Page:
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Is Your Child Abusing Drugs or Alcohol?

As parents, we worry about our children’s use of cigarettes, alcohol and other drugs. The 2013 Ohio Youth Risk Behavior Survey revealed that 30% of all 9-12 graders drank alcohol in the past month. More than half of these students had five or more drinks of alcohol in a row within a couple of hours, on one or more of the past 30 days. Cigarette smoking on one or more of the past 30 days was reported by 19% of students and marijuana was used one or more times during the past 30 days by 21% of all students. Almost 13% of students have used prescription painkillers such as Vicodin, Percocet, OxyContin or Codeine without a doctor’s prescription one or more times during their life. These numbers show that the use of alcohol and other drugs is common in high school, and that any student is likely to be exposed to one of these drugs before graduating.

How can parents help their children make healthy decisions in their lives? Family discussions about the negative consequences of alcohol and other drug use should occur early in childhood. Parental expectations should be clearly stated frequently to let children know their parents beliefs. Patterning of responsible use of alcohol and minimal to no use of cigarettes and marijuana should be demonstrated by parents. As children grow older extracurricular activities can give students things to do and achievements to pursue rather than allowing boredom to drive substance use. Get to know your children’s friends and their families, avoiding exposure to people that might increase your child’s chance of using drugs.

How can you spot possible drug use in your own child? Look for:

Behavioral changes:

  •   Being unusually clumsy or lacking coordination
  •   New hostility or anger
  •   Decreased motivation
  •   Loud or obnoxious behavior
  •   Being deceitful or secretive

School or work changes:

  •   Truancy or loss of interest in schoolwork
  •   Drop in grades
  •   Failure to fulfill responsibilities at work or school

Personal appearance changes:

  •   Unusually messy, careless appearance
  •   Red, flushed cheeks or face
  •   Poor hygiene, and burns or soot on fingers or lips

Personal habit changes including:

  •   Smell of smoke on the breath or clothes
  •   Avoiding eye contact
  •   Secretive phone calls
  •   Heavy use of over-the-counter preparations to reduce things like:
  •   Eye reddening (eye drops)
  •   Nasal irritation
  •   Bad breath

If you have any concerns you should talk to your child about your concerns and if necessary, obtain a comprehensive substance abuse assessment by an addiction professional. Substance abuse is more easily treated if caught early and appropriate treatment is initiated. At Nationwide Children’s Hospital call (614) 722-2450 to schedule an appointment. An excellent publication, Family Checkup: Positive Parenting Prevents Drug Abuse  is available for parents to help prevent substance abuse through communication.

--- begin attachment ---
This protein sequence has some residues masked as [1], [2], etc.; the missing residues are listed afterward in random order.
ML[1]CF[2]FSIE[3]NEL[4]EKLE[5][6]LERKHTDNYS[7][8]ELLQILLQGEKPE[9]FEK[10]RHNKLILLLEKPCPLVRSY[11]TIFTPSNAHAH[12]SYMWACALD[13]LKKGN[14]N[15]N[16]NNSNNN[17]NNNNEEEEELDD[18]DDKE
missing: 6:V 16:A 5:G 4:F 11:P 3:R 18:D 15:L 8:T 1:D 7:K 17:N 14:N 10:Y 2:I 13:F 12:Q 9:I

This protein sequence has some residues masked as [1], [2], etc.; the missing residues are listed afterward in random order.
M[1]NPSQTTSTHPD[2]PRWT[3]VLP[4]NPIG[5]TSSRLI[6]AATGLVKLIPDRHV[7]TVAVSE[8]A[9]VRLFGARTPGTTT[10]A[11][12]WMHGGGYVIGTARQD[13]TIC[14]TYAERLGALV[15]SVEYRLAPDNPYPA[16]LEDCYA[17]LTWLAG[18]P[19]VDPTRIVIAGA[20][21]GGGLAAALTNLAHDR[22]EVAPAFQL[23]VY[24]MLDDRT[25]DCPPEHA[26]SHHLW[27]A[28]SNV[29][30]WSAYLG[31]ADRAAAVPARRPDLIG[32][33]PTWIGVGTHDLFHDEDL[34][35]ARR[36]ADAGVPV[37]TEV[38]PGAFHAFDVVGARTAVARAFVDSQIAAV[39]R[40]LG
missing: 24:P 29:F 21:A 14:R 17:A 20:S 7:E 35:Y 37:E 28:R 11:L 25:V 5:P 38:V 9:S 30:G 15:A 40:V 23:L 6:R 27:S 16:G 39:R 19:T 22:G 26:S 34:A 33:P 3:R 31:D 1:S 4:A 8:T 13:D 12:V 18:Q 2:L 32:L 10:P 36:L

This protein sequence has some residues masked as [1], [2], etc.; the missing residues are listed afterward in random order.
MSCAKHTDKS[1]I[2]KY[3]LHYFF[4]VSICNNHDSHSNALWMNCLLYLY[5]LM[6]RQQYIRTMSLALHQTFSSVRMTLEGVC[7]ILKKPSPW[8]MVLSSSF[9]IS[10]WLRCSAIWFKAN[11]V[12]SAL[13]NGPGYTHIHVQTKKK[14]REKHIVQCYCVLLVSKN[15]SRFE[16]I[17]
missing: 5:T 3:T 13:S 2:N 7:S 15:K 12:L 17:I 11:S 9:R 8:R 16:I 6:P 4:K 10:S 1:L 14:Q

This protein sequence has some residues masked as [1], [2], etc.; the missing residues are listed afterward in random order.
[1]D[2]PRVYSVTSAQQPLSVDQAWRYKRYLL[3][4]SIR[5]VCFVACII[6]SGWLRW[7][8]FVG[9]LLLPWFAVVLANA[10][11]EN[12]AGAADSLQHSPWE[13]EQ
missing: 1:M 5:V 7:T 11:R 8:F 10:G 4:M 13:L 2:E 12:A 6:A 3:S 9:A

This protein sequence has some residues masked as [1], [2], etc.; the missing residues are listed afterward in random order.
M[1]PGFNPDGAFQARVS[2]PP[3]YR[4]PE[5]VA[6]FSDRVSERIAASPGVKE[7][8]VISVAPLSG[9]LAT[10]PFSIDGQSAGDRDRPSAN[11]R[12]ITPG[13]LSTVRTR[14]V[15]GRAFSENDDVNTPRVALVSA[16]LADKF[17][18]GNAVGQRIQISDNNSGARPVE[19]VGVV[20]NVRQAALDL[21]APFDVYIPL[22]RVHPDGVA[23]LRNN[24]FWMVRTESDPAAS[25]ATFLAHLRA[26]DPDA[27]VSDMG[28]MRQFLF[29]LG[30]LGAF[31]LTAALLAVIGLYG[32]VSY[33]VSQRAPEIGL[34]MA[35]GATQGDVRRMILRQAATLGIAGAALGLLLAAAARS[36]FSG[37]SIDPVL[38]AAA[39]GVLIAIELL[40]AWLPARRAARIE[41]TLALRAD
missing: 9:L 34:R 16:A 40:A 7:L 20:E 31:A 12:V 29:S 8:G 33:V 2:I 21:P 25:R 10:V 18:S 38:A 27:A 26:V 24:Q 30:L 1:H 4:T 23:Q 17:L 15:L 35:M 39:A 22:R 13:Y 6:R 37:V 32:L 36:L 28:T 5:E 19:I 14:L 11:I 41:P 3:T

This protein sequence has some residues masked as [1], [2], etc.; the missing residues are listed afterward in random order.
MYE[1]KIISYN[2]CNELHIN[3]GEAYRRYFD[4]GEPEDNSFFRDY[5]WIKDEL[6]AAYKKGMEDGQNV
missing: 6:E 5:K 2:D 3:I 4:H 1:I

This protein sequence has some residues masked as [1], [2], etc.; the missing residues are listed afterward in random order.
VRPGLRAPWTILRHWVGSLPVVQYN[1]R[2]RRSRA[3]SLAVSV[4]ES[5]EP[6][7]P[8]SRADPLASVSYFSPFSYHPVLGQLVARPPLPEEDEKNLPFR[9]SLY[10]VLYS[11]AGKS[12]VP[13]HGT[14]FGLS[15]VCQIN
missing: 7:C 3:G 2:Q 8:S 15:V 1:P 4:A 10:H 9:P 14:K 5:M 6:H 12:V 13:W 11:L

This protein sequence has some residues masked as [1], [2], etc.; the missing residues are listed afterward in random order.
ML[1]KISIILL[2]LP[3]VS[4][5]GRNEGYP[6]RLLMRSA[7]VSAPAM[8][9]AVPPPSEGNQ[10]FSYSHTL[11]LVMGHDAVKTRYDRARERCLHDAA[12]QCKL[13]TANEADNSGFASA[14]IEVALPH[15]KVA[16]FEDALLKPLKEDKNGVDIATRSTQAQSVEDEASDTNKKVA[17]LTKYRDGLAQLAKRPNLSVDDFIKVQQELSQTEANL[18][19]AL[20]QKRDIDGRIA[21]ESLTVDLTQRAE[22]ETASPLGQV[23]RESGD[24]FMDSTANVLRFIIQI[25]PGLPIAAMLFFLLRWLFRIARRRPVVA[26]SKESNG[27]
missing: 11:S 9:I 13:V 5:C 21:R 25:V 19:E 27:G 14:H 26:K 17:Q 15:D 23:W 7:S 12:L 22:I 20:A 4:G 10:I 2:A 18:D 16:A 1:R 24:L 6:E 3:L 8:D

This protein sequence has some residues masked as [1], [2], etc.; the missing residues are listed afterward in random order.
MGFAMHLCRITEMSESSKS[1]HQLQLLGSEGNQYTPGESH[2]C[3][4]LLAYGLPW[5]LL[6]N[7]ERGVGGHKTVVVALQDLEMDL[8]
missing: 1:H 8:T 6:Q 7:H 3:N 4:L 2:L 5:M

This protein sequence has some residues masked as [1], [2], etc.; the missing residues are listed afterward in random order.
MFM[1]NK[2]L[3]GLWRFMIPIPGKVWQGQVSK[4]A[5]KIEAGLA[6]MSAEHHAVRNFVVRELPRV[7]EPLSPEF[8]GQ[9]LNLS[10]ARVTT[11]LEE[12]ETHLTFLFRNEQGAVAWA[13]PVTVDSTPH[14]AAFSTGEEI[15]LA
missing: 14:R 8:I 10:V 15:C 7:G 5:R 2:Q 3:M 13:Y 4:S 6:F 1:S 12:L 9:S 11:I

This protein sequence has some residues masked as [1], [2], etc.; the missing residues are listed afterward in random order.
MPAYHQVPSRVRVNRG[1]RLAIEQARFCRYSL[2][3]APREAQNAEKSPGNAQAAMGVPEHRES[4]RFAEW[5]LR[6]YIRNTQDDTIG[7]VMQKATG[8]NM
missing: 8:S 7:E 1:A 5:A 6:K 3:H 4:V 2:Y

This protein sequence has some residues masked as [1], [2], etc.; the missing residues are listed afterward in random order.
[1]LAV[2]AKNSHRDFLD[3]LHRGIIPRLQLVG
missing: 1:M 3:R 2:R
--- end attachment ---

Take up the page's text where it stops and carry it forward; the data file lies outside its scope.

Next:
The publication asks parents 5 questions:

  1. Are you able to communicate calmly and clearly with your teenager regarding relationship problems?
  2. Do you encourage positive behaviors in your teenager on a daily basis?
  3. Are you able to negotiate emotional conflicts with your teenager and work toward a solution?
  4. Are you able to calmly set limits when your teenager is defiant or disrespectful? Are you able to set limits on more serious problem behavior such as drug use, if or when it occurs?
  5. Do you monitor your teenager to assure that s/he does not spend too much unsupervised time with peers?

If you are having trouble communicating with your child there are excellent suggestions on improving your communicating skills.

Steven C. Matson, MD
Steven C. Matson, MD, is interim chief of the Section of Adolescent Health at Nationwide Children’s Hospital and an Associate Professor of Clinical Pediatrics at The Ohio State University College of Medicine. He is the director of Opiate Addiction Clinic at Nationwide Children's Hospital and also is the Medical Director of the Franklin County Juvenile Detention Center. He is board certified in pediatrics and adolescent medicine. Dr. Matson is an active member of the Society for Adolescent Medicine, the American Society of Addiction Medicine, and the American Academy of Pediatrics. His clinical interests include treatment of opiate addiction in adolescents, pregnancy prevention, sexually transmitted diseases, health care of incarcerated youth, substance abuse, and evaluation and treatment of mental health problems.

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